One of the key pieces of evidence in favor of this scenario is the fact that whenever astronomers have pinpointed the location of a long GRB relatively close to Earth, astronomers have always seen a supernova. This association unambiguously links long GRBs to the explosion of massive stars, in line with theoretical predictions. But in this new paper, Gal-Yam and his colleagues report that the relatively nearby long GRB detected by NASA’s Swift satellite on June14th is not associated with a supernova. In other words, the GRB was close enough to Earth (about 1.7 billion light-years) that a supernova should have been visible. Yet when astronomers looked for a supernova with the Hubble Space Telescope and other instruments, they only saw evidence for an afterglow — the interaction of the jets with the surrounding interstellar gas. Either there was no supernova, or it was too faint to be detected, which means it was the lowest-luminosity supernova on record.

Another group, led by Johan Fynbo (University of Copenhagen, Denmark), is just about to come out with a paper reporting a second long GRB without an underlying supernova. This burst was detected by Swift on May 5, 2006. Fynbo's group also failed to find any evidence of a supernova accompanying the June 14th burst.

Theorists are just coming to grips with these discoveries, and it might take months or years for a consensus to emerge. Right now, my speculation as an armchair theorist is that astronomers might have seen two events in which the core of a dying star collapsed to form a black hole, and a supernova either failed to occur or was smothered by inrushing stellar material. Many theorists have predicted that such “failed supernovae” should exist.

But it’s also possible that there is a range of supernova luminosities, and these two events just happen to fall at the low end. In this scenario, the collapsing stellar core initially formed a neutron star, but it later accreted enough infalling stellar gas to form a black hole. Computer models suggest that the subsequent explosion will fail to eject large quantities of nickel-56, the radioactive isotope that is responsible for most of a supernova's early luminosity.

A third possibility is that these events are an extreme version of short bursts, which are not associated with supernovae. But that raises the question of why these bursts lasted so long — about 2 minutes for the June 14th GRB — which is much longer than other short GRBs. Perhaps we’re seeing a powerful and previously unknown explosion process.

Right now, astronomers have more questions than answers. Just when scientists thought they were beginning to understand GRBs, Mother Nature found a way to stay one step ahead of the curve. No doubt about it, the planet controversy will dominate the media spotlight over the next few days. But ultimately, these GRB observations will tell us a lot more about how the universe works than what a committee of astronomers decides to call Pluto.


Pluto: 9 + 1 = 10, not 8

August 10, 2006 I grew up in Hershey, Pennsylvania, just a few miles downwind from Three Mile Island. When I was studying math in the 1970s, Hershey was not known for the quality of its public schools. The local school board seemed to think that the kids needed to know just enough to work in the chocolate factory. But when I learned that 9 + 1 = 10, I was apparently taught correctly. I confirmed this fact when I went to college.

Yet amazingly, some of the most learned professional astronomers, and even some of my esteemed S&T colleagues, think that 9 + 1 = 8. They argue that because of last summer's announcement of a new Kuiper Belt object (KBO) larger than Pluto (2003 UB313), the solar system now has 8 major planets. In other words, astronomers have been saying since 1930 that the solar system has 9 planets, then they find another planet, then all of a sudden we have 8 planets. Am I missing something here?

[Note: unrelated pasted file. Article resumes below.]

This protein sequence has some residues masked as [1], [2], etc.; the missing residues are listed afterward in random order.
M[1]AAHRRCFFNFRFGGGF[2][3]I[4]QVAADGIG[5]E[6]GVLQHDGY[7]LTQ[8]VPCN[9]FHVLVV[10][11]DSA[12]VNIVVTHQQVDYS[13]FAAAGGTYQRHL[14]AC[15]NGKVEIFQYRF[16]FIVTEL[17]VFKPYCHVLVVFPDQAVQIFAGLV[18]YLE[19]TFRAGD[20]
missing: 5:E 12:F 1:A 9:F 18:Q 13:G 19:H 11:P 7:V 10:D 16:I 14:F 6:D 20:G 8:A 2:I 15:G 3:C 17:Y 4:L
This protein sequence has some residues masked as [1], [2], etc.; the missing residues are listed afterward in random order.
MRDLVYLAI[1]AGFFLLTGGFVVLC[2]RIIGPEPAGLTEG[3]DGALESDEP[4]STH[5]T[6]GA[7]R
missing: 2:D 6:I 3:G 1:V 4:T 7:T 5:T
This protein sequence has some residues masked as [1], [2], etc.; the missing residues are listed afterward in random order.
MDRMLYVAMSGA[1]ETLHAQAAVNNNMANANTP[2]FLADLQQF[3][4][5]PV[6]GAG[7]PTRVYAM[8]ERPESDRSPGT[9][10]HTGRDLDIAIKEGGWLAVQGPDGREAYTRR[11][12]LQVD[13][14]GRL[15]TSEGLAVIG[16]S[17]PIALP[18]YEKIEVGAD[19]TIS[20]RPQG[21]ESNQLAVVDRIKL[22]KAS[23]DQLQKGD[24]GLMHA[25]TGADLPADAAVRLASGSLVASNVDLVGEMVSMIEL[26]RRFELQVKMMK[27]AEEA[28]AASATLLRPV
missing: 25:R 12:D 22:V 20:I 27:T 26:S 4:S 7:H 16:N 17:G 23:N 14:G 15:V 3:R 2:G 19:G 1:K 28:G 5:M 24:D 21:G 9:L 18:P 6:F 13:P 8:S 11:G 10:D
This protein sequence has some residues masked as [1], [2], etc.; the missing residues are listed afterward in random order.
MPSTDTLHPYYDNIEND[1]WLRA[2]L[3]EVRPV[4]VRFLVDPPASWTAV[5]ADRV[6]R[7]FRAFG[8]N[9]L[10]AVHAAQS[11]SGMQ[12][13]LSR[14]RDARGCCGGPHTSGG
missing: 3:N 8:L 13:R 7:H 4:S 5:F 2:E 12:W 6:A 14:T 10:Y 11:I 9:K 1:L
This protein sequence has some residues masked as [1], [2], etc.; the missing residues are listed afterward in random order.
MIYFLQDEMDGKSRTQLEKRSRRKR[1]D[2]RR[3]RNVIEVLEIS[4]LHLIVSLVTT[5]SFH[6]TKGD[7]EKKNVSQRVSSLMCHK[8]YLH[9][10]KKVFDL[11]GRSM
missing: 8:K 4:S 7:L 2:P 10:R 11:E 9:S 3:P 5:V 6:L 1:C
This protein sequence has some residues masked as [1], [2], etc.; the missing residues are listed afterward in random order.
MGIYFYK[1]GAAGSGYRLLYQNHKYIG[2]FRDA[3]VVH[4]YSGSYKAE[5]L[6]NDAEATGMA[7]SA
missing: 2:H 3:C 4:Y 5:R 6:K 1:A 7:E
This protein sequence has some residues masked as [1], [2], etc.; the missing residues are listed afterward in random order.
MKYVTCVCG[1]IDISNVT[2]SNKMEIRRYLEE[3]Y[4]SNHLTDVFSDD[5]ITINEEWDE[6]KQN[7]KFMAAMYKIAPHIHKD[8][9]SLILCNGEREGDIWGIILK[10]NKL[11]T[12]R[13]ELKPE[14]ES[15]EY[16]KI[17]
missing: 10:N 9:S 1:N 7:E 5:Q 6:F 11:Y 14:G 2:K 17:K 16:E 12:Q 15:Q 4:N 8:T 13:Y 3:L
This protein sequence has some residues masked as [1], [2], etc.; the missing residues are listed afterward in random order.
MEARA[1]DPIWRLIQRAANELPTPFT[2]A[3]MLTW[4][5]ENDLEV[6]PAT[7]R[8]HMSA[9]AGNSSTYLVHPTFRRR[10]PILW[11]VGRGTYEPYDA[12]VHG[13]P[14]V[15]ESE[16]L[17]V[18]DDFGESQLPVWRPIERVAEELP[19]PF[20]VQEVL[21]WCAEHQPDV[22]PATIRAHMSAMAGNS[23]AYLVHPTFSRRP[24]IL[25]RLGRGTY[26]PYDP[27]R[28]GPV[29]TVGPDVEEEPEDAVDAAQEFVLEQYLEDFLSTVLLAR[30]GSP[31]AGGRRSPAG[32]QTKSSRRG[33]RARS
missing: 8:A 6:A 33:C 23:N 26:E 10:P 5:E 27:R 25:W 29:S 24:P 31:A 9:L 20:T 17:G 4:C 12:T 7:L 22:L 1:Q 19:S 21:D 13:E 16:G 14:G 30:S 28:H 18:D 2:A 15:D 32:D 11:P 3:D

The campaign to drum Pluto out of the category of "major planets" has actually been gathering steam since the early 1990s, when David Jewitt and Jane Luu discovered the first KBO besides Pluto and its moon Charon. The argument goes something like this: With a diameter of just 2,300 kilometers (1,400 miles), Pluto is just too much of a pipsqueak to deserve membership in the exclusive club of major planets. It's merely the largest known member of the Kuiper Belt, several of whose members are half to two-thirds Pluto's diameter. If we count Pluto as a major planet, we should also count all of these other KBOs, and pretty soon we’ll have more planets than Elvis impersonators.

Admittedly, the critics' contentions have considerable merit. Until last year, Pluto really was just the largest known member of the Kuiper Belt. I also have to concede their point that if Pluto had been discovered in 2006 instead of 1930, few astronomers would call it a major planet.

But that's not the whole story.

For every argument against Pluto being a planet, Pluto's defenders can summon an equally legitimate counterargument. When critics say Pluto is small, defenders can point out that it's easily big enough so that gravity can pull it into a sphere, and that astronomers from Jupiter might consider Earth to be an overgrown asteroid. When critics say Pluto has a highly elongated orbit, defenders can point out that many of the 200 known extrasolar planets have even more eccentric orbits. When critics say Pluto shares its region of space with zillions of other KBOs, defenders can point out that Earth shares its orbit with thousands of asteroids (and even mighty Jupiter and Neptune share their orbits with swarms of Trojan asteroids).

The bottom line is that Pluto is big enough to be round, it has an atmosphere for at least part of its orbit, and it has at least three satellites. It might even have rings. While asteroids and moons share some of these characteristics, we don't know of any that have the whole kit and kaboodle. And since these are all traits one normally associates with "planets," it's not at all obvious that Pluto should be booted from the realm of planethood.